If that doesn't ring their chimes, there are plenty of other priorities that make a heck of a lot more sense than twisting the insider trading laws into a pretzel. The good people of the SEC could redeploy whatever resources they've used to nail Cuban to expand their probe of
, to determine if other banks let John Paulson design their toxic waste. They can try to get some results from whatever probe they're conducting into the book-cooking scheme at Lehman Brothers. Except for the Goldman suit, nobody has been charged over any of that stuff. Is that because nobody did anything wrong?
But if they're hot on insider trading, I have an idea. There's a guy named Gary Aguirre -- remember him? He's the ex-SEC lawyer who claimed that the SEC obstructed his probe of possible insider trading by Pequot Capital's Art Samberg, and contended that the SEC prevented him from interviewing the gent whom he suspected of tipping off Samberg -- John Mack, just before he became CEO of
. Aguirre just won a $755,000 settlement of his suit against the SEC, and Samberg just paid $28 million to settle insider trading charges involving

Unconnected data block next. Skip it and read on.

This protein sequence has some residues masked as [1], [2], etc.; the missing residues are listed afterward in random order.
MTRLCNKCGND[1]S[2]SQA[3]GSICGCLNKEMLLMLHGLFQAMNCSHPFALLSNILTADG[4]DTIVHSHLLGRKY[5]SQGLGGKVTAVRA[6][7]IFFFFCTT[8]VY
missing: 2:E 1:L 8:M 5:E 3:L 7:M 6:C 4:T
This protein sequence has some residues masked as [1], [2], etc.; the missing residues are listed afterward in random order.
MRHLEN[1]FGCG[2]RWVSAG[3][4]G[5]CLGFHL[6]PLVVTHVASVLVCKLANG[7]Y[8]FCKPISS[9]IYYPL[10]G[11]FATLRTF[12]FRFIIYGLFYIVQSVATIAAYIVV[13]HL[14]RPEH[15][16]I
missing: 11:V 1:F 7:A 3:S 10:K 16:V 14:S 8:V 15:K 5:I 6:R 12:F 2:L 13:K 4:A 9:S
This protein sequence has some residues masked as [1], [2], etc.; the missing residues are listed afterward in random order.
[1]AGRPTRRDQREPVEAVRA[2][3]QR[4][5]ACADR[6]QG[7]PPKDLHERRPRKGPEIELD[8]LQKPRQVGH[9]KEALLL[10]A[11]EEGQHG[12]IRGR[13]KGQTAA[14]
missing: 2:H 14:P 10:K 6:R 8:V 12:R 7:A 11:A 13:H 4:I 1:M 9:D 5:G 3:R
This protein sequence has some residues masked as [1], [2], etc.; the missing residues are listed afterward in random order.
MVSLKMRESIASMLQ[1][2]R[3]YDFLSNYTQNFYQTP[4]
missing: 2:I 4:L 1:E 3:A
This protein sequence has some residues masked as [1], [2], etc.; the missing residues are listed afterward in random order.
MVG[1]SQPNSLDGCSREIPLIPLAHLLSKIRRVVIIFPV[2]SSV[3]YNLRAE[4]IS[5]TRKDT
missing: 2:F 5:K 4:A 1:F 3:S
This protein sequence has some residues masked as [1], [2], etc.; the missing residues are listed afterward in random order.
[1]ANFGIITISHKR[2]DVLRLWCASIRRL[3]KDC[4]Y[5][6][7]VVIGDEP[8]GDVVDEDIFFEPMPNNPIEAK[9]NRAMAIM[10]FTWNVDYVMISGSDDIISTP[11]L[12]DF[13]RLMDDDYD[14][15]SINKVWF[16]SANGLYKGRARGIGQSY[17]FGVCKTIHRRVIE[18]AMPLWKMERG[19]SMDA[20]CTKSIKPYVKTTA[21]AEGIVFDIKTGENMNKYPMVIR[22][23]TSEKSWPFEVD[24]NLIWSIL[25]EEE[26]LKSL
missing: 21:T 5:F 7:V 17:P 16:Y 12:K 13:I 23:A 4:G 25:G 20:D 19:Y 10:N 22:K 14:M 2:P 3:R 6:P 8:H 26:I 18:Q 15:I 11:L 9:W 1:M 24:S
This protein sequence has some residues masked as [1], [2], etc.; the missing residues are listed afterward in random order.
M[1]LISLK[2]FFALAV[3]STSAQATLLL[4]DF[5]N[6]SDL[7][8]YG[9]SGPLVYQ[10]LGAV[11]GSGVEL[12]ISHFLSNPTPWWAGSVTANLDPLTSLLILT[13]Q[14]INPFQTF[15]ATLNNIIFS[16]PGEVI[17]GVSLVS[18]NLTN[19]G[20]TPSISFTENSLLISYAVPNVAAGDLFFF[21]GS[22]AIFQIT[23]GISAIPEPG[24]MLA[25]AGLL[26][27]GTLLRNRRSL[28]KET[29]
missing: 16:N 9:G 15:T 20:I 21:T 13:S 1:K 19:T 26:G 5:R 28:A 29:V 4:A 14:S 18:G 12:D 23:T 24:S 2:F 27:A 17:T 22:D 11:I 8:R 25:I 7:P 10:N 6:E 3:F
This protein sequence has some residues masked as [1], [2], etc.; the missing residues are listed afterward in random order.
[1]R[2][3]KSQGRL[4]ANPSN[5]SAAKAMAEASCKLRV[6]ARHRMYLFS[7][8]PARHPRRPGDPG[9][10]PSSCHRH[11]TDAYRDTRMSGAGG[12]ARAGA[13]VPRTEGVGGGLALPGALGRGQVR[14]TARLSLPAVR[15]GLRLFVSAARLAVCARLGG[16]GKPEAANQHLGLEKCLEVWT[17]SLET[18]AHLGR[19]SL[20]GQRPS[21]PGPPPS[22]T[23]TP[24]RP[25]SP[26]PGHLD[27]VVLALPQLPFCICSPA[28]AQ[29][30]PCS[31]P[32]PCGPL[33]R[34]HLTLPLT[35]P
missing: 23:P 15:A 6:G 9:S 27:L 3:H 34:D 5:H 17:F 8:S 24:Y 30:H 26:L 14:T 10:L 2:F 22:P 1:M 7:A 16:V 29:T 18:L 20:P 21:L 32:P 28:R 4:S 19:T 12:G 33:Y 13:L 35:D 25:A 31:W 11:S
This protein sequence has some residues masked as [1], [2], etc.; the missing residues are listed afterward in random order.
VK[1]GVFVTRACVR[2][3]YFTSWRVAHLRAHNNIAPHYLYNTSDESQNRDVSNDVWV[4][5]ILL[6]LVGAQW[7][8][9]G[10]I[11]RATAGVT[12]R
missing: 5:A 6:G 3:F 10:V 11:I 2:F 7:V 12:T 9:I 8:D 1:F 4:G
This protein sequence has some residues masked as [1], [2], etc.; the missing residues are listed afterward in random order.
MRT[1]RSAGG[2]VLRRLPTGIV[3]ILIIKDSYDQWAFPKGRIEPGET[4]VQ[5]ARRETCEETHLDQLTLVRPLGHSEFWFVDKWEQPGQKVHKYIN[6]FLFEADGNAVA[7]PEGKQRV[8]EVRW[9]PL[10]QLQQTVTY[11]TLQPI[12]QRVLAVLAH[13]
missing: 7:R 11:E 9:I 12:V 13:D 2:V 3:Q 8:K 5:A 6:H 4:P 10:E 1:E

shares, which would seem to indicate that maybe Aguirre wasn't totally off base.
So how about it, guys? How about going after Mack?
Oh, sorry, I plumb forgot: He ran a company that might hire you after you leave the SEC. My mistake.
Gary Weiss has covered Wall Street wrongdoing for nearly two decades. His coverage of stock fraud at BusinessWeek won many awards, and included a cover story, "The Mob on Wall Street," that exposed mob infiltration of brokerages. He uncovered the Salomon Brothers bond trading scandal, and wrote extensively on the dangers posed by hedge funds, Internet fraud and out-of-control leverage. He was a contributing editor at Cond?ast Porfolio, writing about the people most intimately involved in the financial crisis, from Timothy Geithner to Bernard Madoff. His book Born to Steal (Warner Books: 2003), described the Mafia's takeover of brokerage houses in the 1990s. Wall Street Versus America (Portfolio: 2006) was a hard-hitting account of investor rip-offs. He blogs at garyweiss.blogspot.com.